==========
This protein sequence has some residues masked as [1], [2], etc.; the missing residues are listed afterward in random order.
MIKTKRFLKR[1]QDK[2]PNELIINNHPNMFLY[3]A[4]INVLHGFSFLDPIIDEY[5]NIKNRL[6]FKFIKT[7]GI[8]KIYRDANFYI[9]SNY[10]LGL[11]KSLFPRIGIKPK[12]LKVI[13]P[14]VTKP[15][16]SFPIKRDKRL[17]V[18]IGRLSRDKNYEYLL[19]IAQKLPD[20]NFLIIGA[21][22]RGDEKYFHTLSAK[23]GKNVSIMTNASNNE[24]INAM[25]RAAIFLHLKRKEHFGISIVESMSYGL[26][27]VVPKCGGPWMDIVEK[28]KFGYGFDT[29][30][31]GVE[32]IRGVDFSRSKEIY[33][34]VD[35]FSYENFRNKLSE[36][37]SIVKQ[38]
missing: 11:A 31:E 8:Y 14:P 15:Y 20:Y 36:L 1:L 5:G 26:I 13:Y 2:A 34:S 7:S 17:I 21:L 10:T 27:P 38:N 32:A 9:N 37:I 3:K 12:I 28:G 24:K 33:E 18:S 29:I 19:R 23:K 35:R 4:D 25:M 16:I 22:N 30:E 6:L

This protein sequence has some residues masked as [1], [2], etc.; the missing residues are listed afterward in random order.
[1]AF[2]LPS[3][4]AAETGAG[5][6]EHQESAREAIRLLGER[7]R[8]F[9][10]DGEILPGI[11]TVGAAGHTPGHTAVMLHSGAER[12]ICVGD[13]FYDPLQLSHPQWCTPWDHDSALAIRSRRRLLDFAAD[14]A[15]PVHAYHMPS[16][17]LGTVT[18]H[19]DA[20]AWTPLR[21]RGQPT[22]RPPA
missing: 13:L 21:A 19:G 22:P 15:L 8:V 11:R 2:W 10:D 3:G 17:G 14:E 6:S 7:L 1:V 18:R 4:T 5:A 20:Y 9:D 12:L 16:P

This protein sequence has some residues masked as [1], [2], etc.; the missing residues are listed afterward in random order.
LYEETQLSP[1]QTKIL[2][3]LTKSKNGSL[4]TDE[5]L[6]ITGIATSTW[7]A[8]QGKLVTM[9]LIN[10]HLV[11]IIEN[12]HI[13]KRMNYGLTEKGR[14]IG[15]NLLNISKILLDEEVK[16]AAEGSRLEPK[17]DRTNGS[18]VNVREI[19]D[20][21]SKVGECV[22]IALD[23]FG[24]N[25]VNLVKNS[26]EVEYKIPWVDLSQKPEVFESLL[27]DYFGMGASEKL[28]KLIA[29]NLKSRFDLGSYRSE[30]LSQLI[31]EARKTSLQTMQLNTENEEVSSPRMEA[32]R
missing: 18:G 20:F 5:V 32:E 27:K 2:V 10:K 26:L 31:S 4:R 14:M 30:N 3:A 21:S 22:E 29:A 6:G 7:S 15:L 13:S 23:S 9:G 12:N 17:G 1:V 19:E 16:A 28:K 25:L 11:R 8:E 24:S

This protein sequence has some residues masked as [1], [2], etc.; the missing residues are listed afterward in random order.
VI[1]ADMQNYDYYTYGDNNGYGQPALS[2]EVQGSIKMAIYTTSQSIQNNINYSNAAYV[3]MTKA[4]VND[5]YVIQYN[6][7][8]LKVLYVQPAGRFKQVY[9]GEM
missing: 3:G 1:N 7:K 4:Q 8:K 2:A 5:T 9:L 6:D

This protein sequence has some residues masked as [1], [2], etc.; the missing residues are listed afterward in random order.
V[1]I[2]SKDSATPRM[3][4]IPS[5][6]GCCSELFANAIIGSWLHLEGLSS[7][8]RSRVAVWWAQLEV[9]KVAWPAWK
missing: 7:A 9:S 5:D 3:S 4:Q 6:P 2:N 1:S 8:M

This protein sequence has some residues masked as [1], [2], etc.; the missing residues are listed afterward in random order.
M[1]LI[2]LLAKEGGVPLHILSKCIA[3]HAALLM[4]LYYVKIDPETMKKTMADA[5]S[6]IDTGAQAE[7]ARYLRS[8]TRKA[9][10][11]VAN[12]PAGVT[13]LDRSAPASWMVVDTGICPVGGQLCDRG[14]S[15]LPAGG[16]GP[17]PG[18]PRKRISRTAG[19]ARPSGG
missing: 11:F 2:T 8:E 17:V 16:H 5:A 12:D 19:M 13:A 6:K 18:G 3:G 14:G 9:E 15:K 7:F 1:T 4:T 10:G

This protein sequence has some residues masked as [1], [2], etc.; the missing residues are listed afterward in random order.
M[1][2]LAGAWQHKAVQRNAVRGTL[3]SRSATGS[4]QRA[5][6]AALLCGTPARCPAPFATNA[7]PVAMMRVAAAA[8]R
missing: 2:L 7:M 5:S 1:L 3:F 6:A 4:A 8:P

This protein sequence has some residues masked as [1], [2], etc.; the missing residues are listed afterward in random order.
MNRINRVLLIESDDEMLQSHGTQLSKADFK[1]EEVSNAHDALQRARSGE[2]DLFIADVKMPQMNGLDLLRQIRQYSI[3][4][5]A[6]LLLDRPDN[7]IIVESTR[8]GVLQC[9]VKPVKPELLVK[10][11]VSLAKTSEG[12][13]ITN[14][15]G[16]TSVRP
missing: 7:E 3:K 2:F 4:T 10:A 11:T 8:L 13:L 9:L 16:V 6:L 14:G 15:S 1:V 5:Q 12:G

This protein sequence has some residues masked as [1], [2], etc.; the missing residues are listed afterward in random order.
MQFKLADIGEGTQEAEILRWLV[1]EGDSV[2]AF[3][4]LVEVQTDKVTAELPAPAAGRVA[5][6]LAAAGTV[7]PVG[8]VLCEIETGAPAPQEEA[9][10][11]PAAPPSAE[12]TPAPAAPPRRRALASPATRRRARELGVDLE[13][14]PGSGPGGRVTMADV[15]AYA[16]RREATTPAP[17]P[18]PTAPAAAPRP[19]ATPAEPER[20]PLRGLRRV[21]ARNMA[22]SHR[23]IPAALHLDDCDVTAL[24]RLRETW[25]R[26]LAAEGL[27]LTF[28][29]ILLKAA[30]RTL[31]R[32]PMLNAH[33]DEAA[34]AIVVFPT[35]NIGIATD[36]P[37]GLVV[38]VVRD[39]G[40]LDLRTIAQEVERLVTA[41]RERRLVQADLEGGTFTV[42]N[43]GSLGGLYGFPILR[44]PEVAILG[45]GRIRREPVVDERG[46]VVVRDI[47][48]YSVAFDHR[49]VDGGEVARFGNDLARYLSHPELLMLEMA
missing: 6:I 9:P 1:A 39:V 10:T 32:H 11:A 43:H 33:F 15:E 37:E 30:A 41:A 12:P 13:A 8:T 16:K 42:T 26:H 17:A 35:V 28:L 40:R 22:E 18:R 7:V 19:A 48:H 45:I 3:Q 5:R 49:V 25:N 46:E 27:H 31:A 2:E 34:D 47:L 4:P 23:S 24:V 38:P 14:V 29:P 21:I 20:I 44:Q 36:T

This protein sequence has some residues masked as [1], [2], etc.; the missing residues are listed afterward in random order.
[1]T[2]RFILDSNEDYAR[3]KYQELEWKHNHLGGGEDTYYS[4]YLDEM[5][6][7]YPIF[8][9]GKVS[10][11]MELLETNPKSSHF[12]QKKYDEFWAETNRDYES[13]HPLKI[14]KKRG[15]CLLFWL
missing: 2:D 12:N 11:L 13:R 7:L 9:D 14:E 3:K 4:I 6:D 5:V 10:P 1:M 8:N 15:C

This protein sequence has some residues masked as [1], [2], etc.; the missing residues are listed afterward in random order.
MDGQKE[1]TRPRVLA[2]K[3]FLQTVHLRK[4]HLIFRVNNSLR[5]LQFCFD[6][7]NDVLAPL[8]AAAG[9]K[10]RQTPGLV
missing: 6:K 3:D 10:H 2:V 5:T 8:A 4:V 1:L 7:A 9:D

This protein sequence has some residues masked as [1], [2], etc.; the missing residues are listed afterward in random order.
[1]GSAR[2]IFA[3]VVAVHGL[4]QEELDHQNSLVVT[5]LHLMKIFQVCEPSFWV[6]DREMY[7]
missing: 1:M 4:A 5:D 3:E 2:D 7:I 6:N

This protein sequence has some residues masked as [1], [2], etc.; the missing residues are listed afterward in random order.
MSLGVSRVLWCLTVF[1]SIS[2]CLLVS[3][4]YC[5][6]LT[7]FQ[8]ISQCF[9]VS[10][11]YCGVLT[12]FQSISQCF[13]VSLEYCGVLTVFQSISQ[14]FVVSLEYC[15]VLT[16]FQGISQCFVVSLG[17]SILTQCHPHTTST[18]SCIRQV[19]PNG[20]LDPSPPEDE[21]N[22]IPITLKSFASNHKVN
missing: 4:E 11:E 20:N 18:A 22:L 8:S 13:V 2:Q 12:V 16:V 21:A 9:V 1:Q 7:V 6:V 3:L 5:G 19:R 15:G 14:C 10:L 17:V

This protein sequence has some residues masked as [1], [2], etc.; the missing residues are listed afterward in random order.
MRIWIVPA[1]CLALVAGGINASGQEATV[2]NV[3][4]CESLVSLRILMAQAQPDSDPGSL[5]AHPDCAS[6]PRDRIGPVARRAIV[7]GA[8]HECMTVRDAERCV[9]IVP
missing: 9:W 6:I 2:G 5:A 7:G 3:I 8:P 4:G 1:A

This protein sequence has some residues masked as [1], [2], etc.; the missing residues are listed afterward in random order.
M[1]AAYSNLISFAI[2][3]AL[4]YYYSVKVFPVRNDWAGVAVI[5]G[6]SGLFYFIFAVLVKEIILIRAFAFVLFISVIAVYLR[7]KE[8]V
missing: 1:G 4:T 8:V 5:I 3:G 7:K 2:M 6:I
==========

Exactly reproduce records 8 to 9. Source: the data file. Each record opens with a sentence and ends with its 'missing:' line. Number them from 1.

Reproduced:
This protein sequence has some residues masked as [1], [2], etc.; the missing residues are listed afterward in random order.
MNRINRVLLIESDDEMLQSHGTQLSKADFK[1]EEVSNAHDALQRARSGE[2]DLFIADVKMPQMNGLDLLRQIRQYSI[3][4][5]A[6]LLLDRPDN[7]IIVESTR[8]GVLQC[9]VKPVKPELLVK[10][11]VSLAKTSEG[12][13]ITN[14][15]G[16]TSVRP
missing: 7:E 3:K 2:F 4:T 10:A 11:T 8:L 13:L 9:L 16:V 6:L 14:G 15:S 1:V 5:Q 12:G

This protein sequence has some residues masked as [1], [2], etc.; the missing residues are listed afterward in random order.
MQFKLADIGEGTQEAEILRWLV[1]EGDSV[2]AF[3][4]LVEVQTDKVTAELPAPAAGRVA[5][6]LAAAGTV[7]PVG[8]VLCEIETGAPAPQEEA[9][10][11]PAAPPSAE[12]TPAPAAPPRRRALASPATRRRARELGVDLE[13][14]PGSGPGGRVTMADV[15]AYA[16]RREATTPAP[17]P[18]PTAPAAAPRP[19]ATPAEPER[20]PLRGLRRV[21]ARNMA[22]SHR[23]IPAALHLDDCDVTAL[24]RLRETW[25]R[26]LAAEGL[27]LTF[28][29]ILLKAA[30]RTL[31]R[32]PMLNAH[33]DEAA[34]AIVVFPT[35]NIGIATD[36]P[37]GLVV[38]VVRD[39]G[40]LDLRTIAQEVERLVTA[41]RERRLVQADLEGGTFTV[42]N[43]GSLGGLYGFPILR[44]PEVAILG[45]GRIRREPVVDERG[46]VVVRDI[47][48]YSVAFDHR[49]VDGGEVARFGNDLARYLSHPELLMLEMA
missing: 6:I 9:P 1:A 39:V 10:T 32:H 11:A 43:H 33:F 15:E 37:E 30:A 41:A 12:P 13:A 8:T 16:K 42:T 26:H 17:A 35:V 28:L 40:R 22:E 18:R 7:V 19:A 48:H 45:I 3:Q 5:R 49:V 25:N 46:E 27:H 31:A 2:E 34:D 47:L 4:P 23:S 24:V 38:P 14:V 29:P 21:I 20:I 44:Q 36:T